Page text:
Select Page

Farmers killed at work
Fatal accidents in agriculture continue to devastate families and businesses. Recent press coverage has highlighted awful farming tragedies that have occurred this year including the death of a child. HSE is working closely with the Farm Safety Partnership (FSP) to publicise key messages and to prevent further heartbreak. The stark reality is that each one of these deaths could have been prevented with simple well known precautions. Tragically there is nothing new about the way that people are killed on Britain’s farms. Following existing guidance would dramatically reduce this needless death toll. Management of risk on farms has to improve. Take time out now to consider how you can effectively manage the risks to protect yourself, your employees and family at this busy time.

Machinery maintenance
Many deaths and serious accidents happen during maintenance work. Don’t be tempted to make do or take short cuts for example when working under vehicles or equipment. It’s simply not worth taking the chance. Make sure your tractors, trailers and other farm machines are properly maintained and used safely. Before bringing equipment back into use check to see if brakes are working effectively and if any guards are missing, or damaged. Replace them. Check hitching and attachment points are in good condition, and not excessively worn. Whenever carrying out machinery maintenance always follow the safe stop procedure. Don’t carry out work whilst machinery is running.

Farm vehicles and children
Sadly, tractor and machinery overturns and being run over by a farm vehicle continue to be significant causes of death and serious injury to farmers. All drivers should be trained and competent and the yard and traffic routes provided with mirrors, barriers and signage to reduce blind spots and keep people and vehicles separated. And don’t forget to include arrangements for contractors and delivery vehicles. Take action now to exclude children from the workplace. Always remember that children must have a safe play area away from farm activity, which is secure and prevents them from straying into hazardous areas.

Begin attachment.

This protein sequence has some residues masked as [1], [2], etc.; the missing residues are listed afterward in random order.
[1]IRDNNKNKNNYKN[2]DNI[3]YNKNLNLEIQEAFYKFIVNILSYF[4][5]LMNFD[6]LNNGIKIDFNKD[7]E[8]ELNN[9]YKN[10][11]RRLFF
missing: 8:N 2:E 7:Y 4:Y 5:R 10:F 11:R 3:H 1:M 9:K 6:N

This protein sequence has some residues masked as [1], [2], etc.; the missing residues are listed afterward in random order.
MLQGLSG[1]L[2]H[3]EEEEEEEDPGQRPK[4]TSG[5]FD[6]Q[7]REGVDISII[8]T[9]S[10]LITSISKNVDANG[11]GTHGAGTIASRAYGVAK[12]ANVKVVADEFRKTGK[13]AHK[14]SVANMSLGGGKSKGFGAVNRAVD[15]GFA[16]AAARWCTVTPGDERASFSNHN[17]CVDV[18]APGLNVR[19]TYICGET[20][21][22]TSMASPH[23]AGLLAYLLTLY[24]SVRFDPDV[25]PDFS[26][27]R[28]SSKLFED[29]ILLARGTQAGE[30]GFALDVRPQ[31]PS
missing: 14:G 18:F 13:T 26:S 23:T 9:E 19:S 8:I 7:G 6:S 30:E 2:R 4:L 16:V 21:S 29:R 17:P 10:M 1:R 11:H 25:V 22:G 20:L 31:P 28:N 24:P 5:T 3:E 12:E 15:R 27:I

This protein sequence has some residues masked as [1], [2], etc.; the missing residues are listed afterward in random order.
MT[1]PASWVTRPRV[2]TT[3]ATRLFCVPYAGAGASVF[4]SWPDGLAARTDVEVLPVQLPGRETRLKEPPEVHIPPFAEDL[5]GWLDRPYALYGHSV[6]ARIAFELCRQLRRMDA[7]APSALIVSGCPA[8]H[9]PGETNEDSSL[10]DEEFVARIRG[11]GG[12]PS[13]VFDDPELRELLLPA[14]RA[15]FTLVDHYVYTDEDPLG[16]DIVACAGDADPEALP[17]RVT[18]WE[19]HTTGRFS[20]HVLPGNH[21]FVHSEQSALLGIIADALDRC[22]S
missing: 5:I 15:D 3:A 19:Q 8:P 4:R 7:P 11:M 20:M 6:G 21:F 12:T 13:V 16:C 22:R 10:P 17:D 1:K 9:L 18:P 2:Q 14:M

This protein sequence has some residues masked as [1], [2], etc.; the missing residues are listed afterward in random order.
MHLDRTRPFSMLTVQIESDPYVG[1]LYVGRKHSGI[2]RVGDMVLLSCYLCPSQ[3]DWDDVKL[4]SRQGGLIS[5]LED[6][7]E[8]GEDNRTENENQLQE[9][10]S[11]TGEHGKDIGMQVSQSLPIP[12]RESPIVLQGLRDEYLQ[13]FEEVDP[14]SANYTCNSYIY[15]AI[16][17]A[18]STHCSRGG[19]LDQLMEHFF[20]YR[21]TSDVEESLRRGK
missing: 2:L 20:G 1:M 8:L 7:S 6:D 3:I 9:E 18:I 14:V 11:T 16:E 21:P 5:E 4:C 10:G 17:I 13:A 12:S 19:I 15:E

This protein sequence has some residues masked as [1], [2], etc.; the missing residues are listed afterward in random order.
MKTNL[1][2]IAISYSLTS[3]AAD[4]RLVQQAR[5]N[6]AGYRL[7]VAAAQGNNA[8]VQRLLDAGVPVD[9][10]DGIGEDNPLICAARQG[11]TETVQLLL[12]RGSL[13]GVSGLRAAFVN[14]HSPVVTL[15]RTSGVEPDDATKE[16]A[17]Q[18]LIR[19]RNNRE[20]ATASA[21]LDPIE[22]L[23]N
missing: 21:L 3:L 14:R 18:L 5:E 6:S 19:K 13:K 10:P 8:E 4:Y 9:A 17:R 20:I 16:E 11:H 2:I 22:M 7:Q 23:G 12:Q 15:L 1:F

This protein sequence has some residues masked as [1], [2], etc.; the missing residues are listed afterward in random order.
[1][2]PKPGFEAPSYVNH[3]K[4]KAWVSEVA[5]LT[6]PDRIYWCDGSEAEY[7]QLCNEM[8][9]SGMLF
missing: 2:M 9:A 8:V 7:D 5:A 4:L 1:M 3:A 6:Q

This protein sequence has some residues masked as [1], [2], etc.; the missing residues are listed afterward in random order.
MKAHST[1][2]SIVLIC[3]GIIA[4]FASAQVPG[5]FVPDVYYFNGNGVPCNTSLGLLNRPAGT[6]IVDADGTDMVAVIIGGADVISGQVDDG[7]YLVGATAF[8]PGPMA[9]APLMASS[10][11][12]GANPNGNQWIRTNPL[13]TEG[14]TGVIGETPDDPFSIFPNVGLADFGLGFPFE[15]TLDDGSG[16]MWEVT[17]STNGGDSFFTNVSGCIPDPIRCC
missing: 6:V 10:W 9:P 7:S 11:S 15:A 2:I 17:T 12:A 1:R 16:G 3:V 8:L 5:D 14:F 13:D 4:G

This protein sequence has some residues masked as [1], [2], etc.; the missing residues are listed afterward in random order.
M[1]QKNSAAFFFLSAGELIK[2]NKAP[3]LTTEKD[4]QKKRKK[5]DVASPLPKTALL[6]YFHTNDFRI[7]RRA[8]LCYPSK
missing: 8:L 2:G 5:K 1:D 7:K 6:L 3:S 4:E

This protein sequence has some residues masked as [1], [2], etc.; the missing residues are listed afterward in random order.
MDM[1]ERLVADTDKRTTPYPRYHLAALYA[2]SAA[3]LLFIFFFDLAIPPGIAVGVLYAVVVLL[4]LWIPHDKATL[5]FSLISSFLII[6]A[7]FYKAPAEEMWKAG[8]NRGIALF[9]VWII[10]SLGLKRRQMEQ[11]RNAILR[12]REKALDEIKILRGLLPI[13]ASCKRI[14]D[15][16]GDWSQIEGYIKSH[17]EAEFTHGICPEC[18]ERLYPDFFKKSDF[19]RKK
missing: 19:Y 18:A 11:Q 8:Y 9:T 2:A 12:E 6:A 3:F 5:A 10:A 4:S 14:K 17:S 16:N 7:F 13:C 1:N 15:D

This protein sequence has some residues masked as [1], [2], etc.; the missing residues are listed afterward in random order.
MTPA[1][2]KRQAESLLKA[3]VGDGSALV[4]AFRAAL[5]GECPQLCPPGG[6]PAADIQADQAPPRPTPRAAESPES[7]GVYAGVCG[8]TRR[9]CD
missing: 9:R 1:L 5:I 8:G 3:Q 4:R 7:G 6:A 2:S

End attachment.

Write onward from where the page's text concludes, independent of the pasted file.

Prosecution: A self-employed farm worker has been imprisoned after running over and killing a young boy with his tractor. See: Tractor driver imprisoned for running over and killing a child.

Health risks during lambing and avoiding human infection
Help workers understand health risks associated with close contact with animals and help them take appropriate precautions. There are particular risks to women who may be pregnant and come into close contact with sheep during lambing, risking their own health and that of their unborn child.
These risks are not only associated with sheep, nor confined only to the spring (when the majority of lambs are born). Cattle and goats that have recently given birth can also carry similar infections. All farm animals naturally carry a range of diseases, some of which can also affect humans. These diseases are known as zoonoses, and if you work with animals your health may be at risk.

Visitor attractions/open farms
If you have open days or have a visitor attraction thoroughly review your arrangements in readiness for the new season and Easter holidays, pay particular attention to the hand washing facilities.

Cattle and rights of way
Use of footpaths and bridleways by visitors is increasing now days are longer and warmer. Always consider and assess the nature of cattle in fields with footpaths e.g. where possible locate cows with young calves in fields with no public access. Good herd management is vital to keep people safe: Animals known to be aggressive should be removed from the herd and regular field visits and checks can identify agitated animals or highlight issues that could lead to problems e.g. damaged fencing. Follow the FSP guidance on are you handling your cattle safely?
Prosecution: A farmer has been given a prison sentence after one person was killed and another seriously injured when attacked by cows grazing in a field crossed by a footpath. Man killed and another seriously injured by cows

Slurry gas kills
Slurry gas, generated when slurry is disturbed e.g. whilst stirred before being pumped into tankers or spreaders, is highly toxic, heavier than air and regularly kills farmers and people trying to save them. In addition farmers and children drown when covers collapse or edges of pits and stores are not protected by fencing or barriers.

Source – HSE

Contact HSCS Scotland for all your agricultural safety needs

HSCS Scotland Promoting a Healthier Workplace Through Safety